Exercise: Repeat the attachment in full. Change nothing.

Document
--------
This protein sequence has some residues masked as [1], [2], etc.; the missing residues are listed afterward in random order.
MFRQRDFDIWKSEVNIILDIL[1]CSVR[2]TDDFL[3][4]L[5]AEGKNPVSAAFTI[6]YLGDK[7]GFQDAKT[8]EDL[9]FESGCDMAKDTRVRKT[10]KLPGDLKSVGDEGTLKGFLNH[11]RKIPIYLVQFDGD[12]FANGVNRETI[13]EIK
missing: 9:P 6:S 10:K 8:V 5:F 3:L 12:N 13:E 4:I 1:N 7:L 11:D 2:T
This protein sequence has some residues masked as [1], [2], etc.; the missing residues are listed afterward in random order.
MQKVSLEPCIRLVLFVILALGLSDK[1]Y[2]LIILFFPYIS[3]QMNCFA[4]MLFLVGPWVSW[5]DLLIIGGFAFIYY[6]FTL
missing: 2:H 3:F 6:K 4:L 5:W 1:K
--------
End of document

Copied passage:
This protein sequence has some residues masked as [1], [2], etc.; the missing residues are listed afterward in random order.
MFRQRDFDIWKSEVNIILDIL[1]CSVR[2]TDDFL[3][4]L[5]AEGKNPVSAAFTI[6]YLGDK[7]GFQDAKT[8]EDL[9]FESGCDMAKDTRVRKT[10]KLPGDLKSVGDEGTLKGFLNH[11]RKIPIYLVQFDGD[12]FANGVNRETI[13]EIK
missing: 9:P 6:S 10:K 8:V 5:F 3:L 12:N 13:E 4:I 1:N 7:L 11:D 2:T
This protein sequence has some residues masked as [1], [2], etc.; the missing residues are listed afterward in random order.
MQKVSLEPCIRLVLFVILALGLSDK[1]Y[2]LIILFFPYIS[3]QMNCFA[4]MLFLVGPWVSW[5]DLLIIGGFAFIYY[6]FTL
missing: 2:H 3:F 6:K 4:L 5:W 1:K